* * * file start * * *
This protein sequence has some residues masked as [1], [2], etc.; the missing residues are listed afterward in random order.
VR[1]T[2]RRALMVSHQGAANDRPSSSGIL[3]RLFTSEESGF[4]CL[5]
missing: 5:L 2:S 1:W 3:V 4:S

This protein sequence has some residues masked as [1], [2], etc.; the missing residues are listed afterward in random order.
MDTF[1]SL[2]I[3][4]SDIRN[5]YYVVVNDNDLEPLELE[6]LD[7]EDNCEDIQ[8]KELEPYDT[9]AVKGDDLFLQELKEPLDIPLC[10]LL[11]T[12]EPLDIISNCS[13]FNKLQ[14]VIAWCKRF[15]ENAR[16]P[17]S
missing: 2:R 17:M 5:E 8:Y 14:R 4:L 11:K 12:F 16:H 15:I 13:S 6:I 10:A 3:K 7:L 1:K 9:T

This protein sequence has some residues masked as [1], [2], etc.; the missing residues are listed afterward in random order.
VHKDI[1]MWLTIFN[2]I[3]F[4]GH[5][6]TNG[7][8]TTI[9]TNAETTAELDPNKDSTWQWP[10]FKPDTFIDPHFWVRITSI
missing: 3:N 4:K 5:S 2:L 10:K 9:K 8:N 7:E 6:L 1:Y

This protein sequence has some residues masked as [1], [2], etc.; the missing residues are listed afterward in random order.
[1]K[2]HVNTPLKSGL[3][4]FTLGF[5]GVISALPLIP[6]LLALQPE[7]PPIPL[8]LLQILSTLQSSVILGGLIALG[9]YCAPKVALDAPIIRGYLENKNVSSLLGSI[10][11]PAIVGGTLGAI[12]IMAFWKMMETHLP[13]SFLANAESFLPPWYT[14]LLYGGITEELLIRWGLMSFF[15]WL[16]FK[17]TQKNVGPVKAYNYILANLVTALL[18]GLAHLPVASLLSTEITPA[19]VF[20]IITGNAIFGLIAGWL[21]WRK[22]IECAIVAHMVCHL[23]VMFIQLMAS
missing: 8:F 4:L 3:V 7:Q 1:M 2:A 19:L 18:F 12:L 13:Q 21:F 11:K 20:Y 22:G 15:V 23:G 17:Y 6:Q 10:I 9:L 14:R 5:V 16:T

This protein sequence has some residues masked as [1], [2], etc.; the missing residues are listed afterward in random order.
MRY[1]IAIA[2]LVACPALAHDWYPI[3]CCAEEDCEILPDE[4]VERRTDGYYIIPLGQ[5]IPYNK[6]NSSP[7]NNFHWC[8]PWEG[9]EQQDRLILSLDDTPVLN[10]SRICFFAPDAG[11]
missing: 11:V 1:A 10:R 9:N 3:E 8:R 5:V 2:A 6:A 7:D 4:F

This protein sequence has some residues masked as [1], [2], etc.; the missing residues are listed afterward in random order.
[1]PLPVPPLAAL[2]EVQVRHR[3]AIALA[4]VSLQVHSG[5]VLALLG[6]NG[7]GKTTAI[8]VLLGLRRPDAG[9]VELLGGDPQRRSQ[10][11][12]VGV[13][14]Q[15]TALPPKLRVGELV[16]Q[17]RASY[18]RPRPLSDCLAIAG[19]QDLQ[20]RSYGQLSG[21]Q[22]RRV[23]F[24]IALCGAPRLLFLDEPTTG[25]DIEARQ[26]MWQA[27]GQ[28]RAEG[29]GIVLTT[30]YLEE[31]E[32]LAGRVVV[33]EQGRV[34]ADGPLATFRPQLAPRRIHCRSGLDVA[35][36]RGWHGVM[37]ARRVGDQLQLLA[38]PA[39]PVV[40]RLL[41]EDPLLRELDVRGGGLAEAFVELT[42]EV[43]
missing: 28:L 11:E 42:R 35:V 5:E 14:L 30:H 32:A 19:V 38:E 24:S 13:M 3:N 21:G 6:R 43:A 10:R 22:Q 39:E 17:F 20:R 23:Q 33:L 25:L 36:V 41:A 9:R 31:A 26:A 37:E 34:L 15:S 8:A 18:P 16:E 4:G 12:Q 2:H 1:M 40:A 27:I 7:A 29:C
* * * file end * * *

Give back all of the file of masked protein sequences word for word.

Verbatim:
This protein sequence has some residues masked as [1], [2], etc.; the missing residues are listed afterward in random order.
VR[1]T[2]RRALMVSHQGAANDRPSSSGIL[3]RLFTSEESGF[4]CL[5]
missing: 5:L 2:S 1:W 3:V 4:S

This protein sequence has some residues masked as [1], [2], etc.; the missing residues are listed afterward in random order.
MDTF[1]SL[2]I[3][4]SDIRN[5]YYVVVNDNDLEPLELE[6]LD[7]EDNCEDIQ[8]KELEPYDT[9]AVKGDDLFLQELKEPLDIPLC[10]LL[11]T[12]EPLDIISNCS[13]FNKLQ[14]VIAWCKRF[15]ENAR[16]P[17]S
missing: 2:R 17:M 5:E 8:Y 14:R 4:L 11:K 12:F 16:H 15:I 13:S 6:I 10:A 3:K 7:L 1:K 9:T

This protein sequence has some residues masked as [1], [2], etc.; the missing residues are listed afterward in random order.
VHKDI[1]MWLTIFN[2]I[3]F[4]GH[5][6]TNG[7][8]TTI[9]TNAETTAELDPNKDSTWQWP[10]FKPDTFIDPHFWVRITSI
missing: 3:N 4:K 5:S 2:L 10:K 9:K 8:N 7:E 6:L 1:Y

This protein sequence has some residues masked as [1], [2], etc.; the missing residues are listed afterward in random order.
[1]K[2]HVNTPLKSGL[3][4]FTLGF[5]GVISALPLIP[6]LLALQPE[7]PPIPL[8]LLQILSTLQSSVILGGLIALG[9]YCAPKVALDAPIIRGYLENKNVSSLLGSI[10][11]PAIVGGTLGAI[12]IMAFWKMMETHLP[13]SFLANAESFLPPWYT[14]LLYGGITEELLIRWGLMSFF[15]WL[16]FK[17]TQKNVGPVKAYNYILANLVTALL[18]GLAHLPVASLLSTEITPA[19]VF[20]IITGNAIFGLIAGWL[21]WRK[22]IECAIVAHMVCHL[23]VMFIQLMAS
missing: 8:F 4:L 3:V 7:Q 1:M 2:A 19:L 18:F 12:L 13:Q 21:F 11:K 20:Y 22:G 15:V 23:G 17:Y 6:Q 10:I 9:L 14:R 5:V 16:T

This protein sequence has some residues masked as [1], [2], etc.; the missing residues are listed afterward in random order.
MRY[1]IAIA[2]LVACPALAHDWYPI[3]CCAEEDCEILPDE[4]VERRTDGYYIIPLGQ[5]IPYNK[6]NSSP[7]NNFHWC[8]PWEG[9]EQQDRLILSLDDTPVLN[10]SRICFFAPDAG[11]
missing: 11:V 1:A 10:R 9:N 3:E 8:R 5:V 2:A 6:A 7:D 4:F

This protein sequence has some residues masked as [1], [2], etc.; the missing residues are listed afterward in random order.
[1]PLPVPPLAAL[2]EVQVRHR[3]AIALA[4]VSLQVHSG[5]VLALLG[6]NG[7]GKTTAI[8]VLLGLRRPDAG[9]VELLGGDPQRRSQ[10][11][12]VGV[13][14]Q[15]TALPPKLRVGELV[16]Q[17]RASY[18]RPRPLSDCLAIAG[19]QDLQ[20]RSYGQLSG[21]Q[22]RRV[23]F[24]IALCGAPRLLFLDEPTTG[25]DIEARQ[26]MWQA[27]GQ[28]RAEG[29]GIVLTT[30]YLEE[31]E[32]LAGRVVV[33]EQGRV[34]ADGPLATFRPQLAPRRIHCRSGLDVA[35][36]RGWHGVM[37]ARRVGDQLQLLA[38]PA[39]PVV[40]RLL[41]EDPLLRELDVRGGGLAEAFVELT[42]EV[43]
missing: 28:L 11:E 42:R 35:V 5:E 14:L 30:H 32:A 19:V 38:E 24:S 13:M 3:N 21:G 6:R 43:A 10:R 22:Q 39:E 17:F 20:R 23:Q 33:L 25:L 36:V 41:A 9:R 31:A 26:A 37:E 34:L 15:S 8:A 18:P 16:E 4:G 12:Q 2:H 1:M 40:A 27:I 7:A 29:C